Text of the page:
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Code Switch
11:12 pm
Fri June 21, 2013

For People Of Color, A Housing Market Partially Hidden From View

Barriers to housing are a major reason for the disparity in household wealth between people of color and whites.
AP

Originally published on Mon June 17, 2013 5:53 pm

We've written before about the wealth gap between whites and people of color β€” a divide that's only grown wider over the past half decade. And since so much of Americans' household wealth is wrapped up in homes, a significant amount of that wealth gap has been chalked up to an array of barriers to homeownership for people of color.

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Code Switch
8:08 pm
Fri June 21, 2013

New Ads Still Warn A Mind Is A Terrible Thing To Waste

For the first time, the United Negro College Fund is using real prospective college students in its ads in lieu of actors.
United Negro College Fund

Originally published on Sat June 15, 2013 6:10 pm

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Code Switch
8:07 am
Fri June 21, 2013

Jeah! We Mapped Out The 4 Basic Aspects Of Being A 'Bro'

Alyson Hurt NPR

Originally published on Sun June 23, 2013 7:45 pm

What up, bro? What's good, brah?

This is the chant of the bro, an equally parodied and celebrated genus of young men. (They've been designated "bros" mostly because, well, they say "bro" a whole lot.)

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Code Switch
9:26 am
Wed June 12, 2013

The Many Different Faces Of Marijuana In America

How fast are our stances toward marijuana changing? Washington, which legalized marijuana last fall, has had to acquire new drug-sniffing dogs who aren't trained to go after pot.
Elaine Thompson AP

Originally published on Thu June 13, 2013 12:10 pm

On Tuesday, Vermont moved to decriminalize the possession of marijuana for quantities up to an ounce, replacing potential prison time for arrests with fines.

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Code Switch
6:03 am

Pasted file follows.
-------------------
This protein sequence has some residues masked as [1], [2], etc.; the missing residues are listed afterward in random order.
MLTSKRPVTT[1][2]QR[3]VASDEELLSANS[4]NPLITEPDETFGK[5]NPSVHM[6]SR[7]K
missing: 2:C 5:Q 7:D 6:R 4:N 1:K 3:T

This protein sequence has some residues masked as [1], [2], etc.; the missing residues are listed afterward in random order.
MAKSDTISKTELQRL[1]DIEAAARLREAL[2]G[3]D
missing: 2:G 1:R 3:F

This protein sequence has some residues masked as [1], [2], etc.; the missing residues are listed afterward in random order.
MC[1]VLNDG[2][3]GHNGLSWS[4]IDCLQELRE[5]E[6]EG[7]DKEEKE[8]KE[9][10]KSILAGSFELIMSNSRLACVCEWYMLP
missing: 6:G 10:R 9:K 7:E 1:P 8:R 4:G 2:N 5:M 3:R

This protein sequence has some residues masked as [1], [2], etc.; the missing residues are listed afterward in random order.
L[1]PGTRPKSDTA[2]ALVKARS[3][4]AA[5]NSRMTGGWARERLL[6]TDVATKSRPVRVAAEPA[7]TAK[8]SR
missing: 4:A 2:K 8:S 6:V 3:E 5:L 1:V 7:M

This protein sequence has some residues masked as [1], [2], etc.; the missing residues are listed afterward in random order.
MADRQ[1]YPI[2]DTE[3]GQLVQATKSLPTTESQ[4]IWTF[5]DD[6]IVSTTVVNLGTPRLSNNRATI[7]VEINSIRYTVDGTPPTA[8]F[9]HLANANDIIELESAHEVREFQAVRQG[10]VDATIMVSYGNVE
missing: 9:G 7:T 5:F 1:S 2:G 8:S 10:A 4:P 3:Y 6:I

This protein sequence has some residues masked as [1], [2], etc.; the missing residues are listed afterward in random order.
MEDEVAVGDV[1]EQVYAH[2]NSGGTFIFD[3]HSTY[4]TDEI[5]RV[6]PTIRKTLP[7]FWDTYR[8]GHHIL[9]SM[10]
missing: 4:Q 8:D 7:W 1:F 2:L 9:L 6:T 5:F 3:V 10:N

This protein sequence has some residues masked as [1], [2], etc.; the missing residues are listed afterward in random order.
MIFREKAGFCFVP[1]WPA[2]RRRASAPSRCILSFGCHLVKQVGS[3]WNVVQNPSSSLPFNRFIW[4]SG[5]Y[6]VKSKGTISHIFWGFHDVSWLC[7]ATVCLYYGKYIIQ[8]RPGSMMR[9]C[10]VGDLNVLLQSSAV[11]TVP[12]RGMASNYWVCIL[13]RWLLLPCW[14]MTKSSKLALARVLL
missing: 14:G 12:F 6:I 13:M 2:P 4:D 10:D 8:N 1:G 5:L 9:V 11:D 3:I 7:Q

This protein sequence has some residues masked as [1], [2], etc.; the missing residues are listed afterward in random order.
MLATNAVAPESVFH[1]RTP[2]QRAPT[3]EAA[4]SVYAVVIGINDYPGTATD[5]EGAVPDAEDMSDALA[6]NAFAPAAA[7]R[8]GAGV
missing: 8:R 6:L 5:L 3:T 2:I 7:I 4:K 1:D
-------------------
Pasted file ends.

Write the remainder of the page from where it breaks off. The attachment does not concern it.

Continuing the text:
Sat June 8, 2013

So Single Black Men Want Commitment. Really?

Fun Friday tip: Gather your friends for a rousing game of searching iStockPhoto for images of "African-Americans" + "dating" (swap in your own ethnicity for maximum fun).
iStockPhoto

Originally published on Sat June 8, 2013 6:56 am

We recently found that single black men were much more likely to say they were looking for a long-term relationship (43 percent) compared to single black women (25 percent).

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Code Switch
5:04 pm
Wed May 22, 2013

Does Stop-And-Frisk Work? Debating A Controversial Police Tactic

A crowd gathers at a press conference and rally in front of Manhattan federal court to vocalize their objection to the stop and frisk policy by the police Department Wednesday, March 27, 2013, in New York. The Center for Constitutional Rights has brought a lawsuit on behalf of four black plaintiffs who claim they were stopped by police because of their race. (AP Photo/ Louis Lanzano)
Louis Lanzano ASSOCIATED PRESS

Originally published on Tue May 21, 2013 4:42 pm

A federal court is set to decide on the lawfulness of stop-and-frisk, New York City's controversial policing strategy meant to stop gun violence. The policy gives police officers wide discretion to stop, question, and in some cases, pat down people they suspect are carrying illegal guns.